Thursday 29 December 2016

Merry Christmas and Happy New Year

Dec 21-27 2016 Brunswick Point to Boundary Bay

Thousand of Dunlin and possibly a few western sandpipers flock around the Delta coal terminal where if the bird brains of commerce have their way a second coal port is planned. Also off Brunswick Point were a good trumpeter swans, thousands of dabbling and diving ducks. Just the thought of the disturbing the area more than it already has boggles the mind. 

Sandpipers feed on the nutritious bio-film. Scientists (what do they know) fear any more development off Brunswick Point will effect the flow in the delta, one of the most important stop offs for migrating sandpipers.

Some thoughts about composition
I shot from a high angle to incorporate the black log and burnt background. This composition makes the bird pop out against the background. I shot this on manual setting at 1/320sec at F5.6 ISO 800. Had I used aperture priority or another program mode the dark background would have overexposed the wren. Although I occasionally use aperture priority, manual setting usually provide better results.

 A low angled close-up portrait where I chose a background of a distant marsh. I also incorporated the tried and trusted two-thirds rule of composition. Note how the bird has room to look into the frame. Often we photographers crop too closely and the subject seems to be 'crammed' into the frame with nowhere for the subject or imagination to go.
With this shot I moved few feet and included more of the background allowing the shape of the log to lead the eye from the left upwards toward the bird.
I spent maybe ten minutes watching the bird from a distance, noting it movements before approaching and shooting handheld.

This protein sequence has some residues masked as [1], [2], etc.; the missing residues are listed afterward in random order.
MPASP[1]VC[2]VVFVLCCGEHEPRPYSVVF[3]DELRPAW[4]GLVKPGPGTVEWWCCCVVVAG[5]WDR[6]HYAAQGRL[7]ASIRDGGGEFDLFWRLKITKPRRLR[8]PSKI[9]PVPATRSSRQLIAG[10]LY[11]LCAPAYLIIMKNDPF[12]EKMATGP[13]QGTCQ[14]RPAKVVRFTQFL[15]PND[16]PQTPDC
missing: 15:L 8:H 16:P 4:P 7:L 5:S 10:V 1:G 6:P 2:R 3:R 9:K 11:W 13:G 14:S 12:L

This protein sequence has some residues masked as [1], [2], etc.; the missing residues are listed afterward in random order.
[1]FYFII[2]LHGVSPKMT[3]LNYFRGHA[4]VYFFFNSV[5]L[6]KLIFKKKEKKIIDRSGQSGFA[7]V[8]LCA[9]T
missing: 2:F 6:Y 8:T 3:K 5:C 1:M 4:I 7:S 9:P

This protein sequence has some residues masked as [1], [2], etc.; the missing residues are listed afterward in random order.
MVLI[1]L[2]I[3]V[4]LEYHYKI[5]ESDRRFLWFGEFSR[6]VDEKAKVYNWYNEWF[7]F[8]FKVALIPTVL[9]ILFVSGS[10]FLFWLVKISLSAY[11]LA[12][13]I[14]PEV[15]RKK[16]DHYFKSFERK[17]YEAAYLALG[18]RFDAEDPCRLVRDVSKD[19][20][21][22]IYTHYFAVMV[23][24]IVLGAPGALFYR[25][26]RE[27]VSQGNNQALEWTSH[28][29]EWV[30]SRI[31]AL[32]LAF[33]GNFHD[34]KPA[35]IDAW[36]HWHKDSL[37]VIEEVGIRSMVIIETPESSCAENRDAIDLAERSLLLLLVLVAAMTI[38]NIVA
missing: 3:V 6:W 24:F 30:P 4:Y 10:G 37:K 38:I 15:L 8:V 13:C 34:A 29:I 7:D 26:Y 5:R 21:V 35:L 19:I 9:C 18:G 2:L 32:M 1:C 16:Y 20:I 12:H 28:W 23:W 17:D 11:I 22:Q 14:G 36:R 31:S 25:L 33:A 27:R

Merlin (Prairie race)
My next stop was to see if I could photograph the golden eagle on 72 but when I arrived I met Ray and Mike they suggested I go for the prairie merlin on 96. As we birders sometime do, I drove like the wind albeit at the speed limit. I arrived just in time to find the bird sitting in a tree.

 My camera was extracted from the car just in time to rattle off a few shots before it took off to hunt. I missed a perfect flight shot by millimetres and had to settle for this shot below.
This merlin is a lighter colour overall than the merlins normally seen on the coast,
while the setting sun also adds a warm tinge.


Dec 27th:
 Finally but not least I wanted to see if I could snatch a few frames of the golden eagle on 72 in Delta.  I had just spent the whole day n the Ladner bird count and had just a few minutes to catch the bird before sunset. I lucked out and within fifteen minutes the eagle had left its favourite perch to go hunting. Moments later it returned before a cloud blocked the 'sweet light' and it was time to head for home and watch the Liverpool game.

Golden eagle.

All shots handheld with the Nikon D500 and Nikon 200mm-500mm.

Finally but not least I would like to thank all those who have visited the blog over the past twelve months, those who have left comments and to those who through the blog I have met in the field. I have really enjoyed our chats. I learnt alot along the way.

Wishing you all healthy, happy and prosperous 2017

"It's never too late to start birding"

John Gordon
BC Canada


  1. Great shot of the Prairie Merlin! Happy New Year John

  2. Likewise, it's been a blast. I hope 2017 has lots of good birding opportunities.

  3. Lovely photos John
    Happy New Year and good birding!